Compare any two graphics cards:
Radeon HD 3870 X2 1GB vs Radeon HD 5770
IntroThe Radeon HD 3870 X2 1GB makes use of a 55 nm design. AMD has set the core frequency at 825 MHz. The GDDR4 RAM is set to run at a speed of 1126 MHz on this specific model. It features 320(64x5) SPUs as well as 16 TAUs and 16 Rasterization Operator Units.
Compare those specs to the Radeon HD 5770, which comes with a core clock frequency of 850 MHz and a GDDR5 memory speed of 1200 MHz. It also uses a 128-bit memory bus, and uses a 40 nm design. It is comprised of 800(160x5) SPUs, 40 TAUs, and 16 Raster Operation Units.
Power Usage and Theoretical Benchmarks
The Radeon HD 3870 X2 1GB should in theory perform quite a bit faster than the Radeon HD 5770 in general. (explain)
Texel RateThe Radeon HD 5770 is much (more or less 29%) more effective at texture filtering than the Radeon HD 3870 X2 1GB. (explain)
Pixel RateIf running with a high resolution is important to you, then the Radeon HD 3870 X2 1GB is a better choice, by far. (explain)
Please note that the above 'benchmarks' are all just theoretical - the results were calculated based on the card's specifications, and real-world performance may (and probably will) vary at least a bit.
One or more cards in this comparison are multi-core. This means that their bandwidth, texel and pixel rates are theoretically doubled - this does not mean the card will actually perform twice as fast, but only that it should in theory be able to. Actual game benchmarks will give a more accurate idea of what it's capable of.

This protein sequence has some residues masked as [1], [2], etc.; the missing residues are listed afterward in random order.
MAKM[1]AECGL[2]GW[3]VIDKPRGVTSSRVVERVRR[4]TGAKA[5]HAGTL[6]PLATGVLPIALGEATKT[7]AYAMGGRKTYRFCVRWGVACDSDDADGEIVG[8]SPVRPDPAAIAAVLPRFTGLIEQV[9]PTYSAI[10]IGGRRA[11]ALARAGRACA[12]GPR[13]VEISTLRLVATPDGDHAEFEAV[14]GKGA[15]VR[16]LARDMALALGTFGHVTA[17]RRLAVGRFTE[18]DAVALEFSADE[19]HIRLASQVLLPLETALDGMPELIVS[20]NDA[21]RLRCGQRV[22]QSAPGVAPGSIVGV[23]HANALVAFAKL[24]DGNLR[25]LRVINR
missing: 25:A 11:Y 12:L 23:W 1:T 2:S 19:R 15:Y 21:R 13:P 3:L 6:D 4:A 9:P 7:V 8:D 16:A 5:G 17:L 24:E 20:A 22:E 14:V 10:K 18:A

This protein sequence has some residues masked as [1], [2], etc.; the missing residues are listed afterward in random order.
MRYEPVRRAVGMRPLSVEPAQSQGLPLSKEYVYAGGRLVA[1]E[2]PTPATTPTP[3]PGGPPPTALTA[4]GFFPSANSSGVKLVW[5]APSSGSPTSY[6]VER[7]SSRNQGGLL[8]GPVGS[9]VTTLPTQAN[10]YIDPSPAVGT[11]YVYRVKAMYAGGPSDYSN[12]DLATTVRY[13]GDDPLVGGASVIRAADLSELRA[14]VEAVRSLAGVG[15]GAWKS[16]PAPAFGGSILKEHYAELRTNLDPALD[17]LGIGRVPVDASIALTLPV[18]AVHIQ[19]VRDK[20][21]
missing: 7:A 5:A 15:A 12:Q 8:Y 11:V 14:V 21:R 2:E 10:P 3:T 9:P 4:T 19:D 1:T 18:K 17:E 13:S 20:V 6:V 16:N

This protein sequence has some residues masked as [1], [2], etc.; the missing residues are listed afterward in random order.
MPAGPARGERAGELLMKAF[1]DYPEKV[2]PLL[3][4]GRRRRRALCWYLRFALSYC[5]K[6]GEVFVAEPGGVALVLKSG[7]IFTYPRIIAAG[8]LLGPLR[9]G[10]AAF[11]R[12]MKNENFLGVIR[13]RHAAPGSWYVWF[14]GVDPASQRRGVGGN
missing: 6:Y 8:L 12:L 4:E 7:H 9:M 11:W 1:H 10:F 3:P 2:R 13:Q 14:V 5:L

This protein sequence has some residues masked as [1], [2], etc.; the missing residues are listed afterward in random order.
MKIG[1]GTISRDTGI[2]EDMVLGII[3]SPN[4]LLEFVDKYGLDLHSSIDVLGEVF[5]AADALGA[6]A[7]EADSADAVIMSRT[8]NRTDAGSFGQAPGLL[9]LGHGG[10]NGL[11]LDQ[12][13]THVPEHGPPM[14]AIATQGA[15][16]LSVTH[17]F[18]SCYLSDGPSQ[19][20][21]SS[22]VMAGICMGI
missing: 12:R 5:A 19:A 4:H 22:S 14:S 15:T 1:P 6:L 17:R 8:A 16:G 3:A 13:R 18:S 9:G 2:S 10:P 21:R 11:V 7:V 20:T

Please note that the price comparisons are based on search keywords - sometimes it might show cards with very similar names that are not exactly the same as the one chosen in the comparison. We do try to filter out the wrong results as best we can, though.
Memory Bandwidth: Bandwidth is the max amount of data (in units of MB per second) that can be moved over the external memory interface in a second. The number is calculated by multiplying the bus width by its memory speed. In the case of DDR memory, it must be multiplied by 2 once again. If it uses DDR5, multiply by 4 instead. The better the bandwidth is, the faster the card will be in general. It especially helps with anti-aliasing, HDR and higher screen resolutions.
Texel Rate: Texel rate is the maximum amount of texture map elements (texels) that are applied per second. This is worked out by multiplying the total texture units of the card by the core speed of the chip. The better the texel rate, the better the graphics card will be at handling texture filtering (anisotropic filtering - AF). It is measured in millions of texels in one second.
Pixel Rate: Pixel rate is the maximum amount of pixels that the graphics chip can possibly record to its local memory in a second - measured in millions of pixels per second. Pixel rate is calculated by multiplying the number of ROPs by the the core speed of the card. ROPs (Raster Operations Pipelines - also sometimes called Render Output Units) are responsible for drawing the pixels (image) on the screen. The actual pixel rate is also dependant on quite a few other factors, especially the memory bandwidth of the card - the lower the bandwidth is, the lower the ability to reach the max fill rate.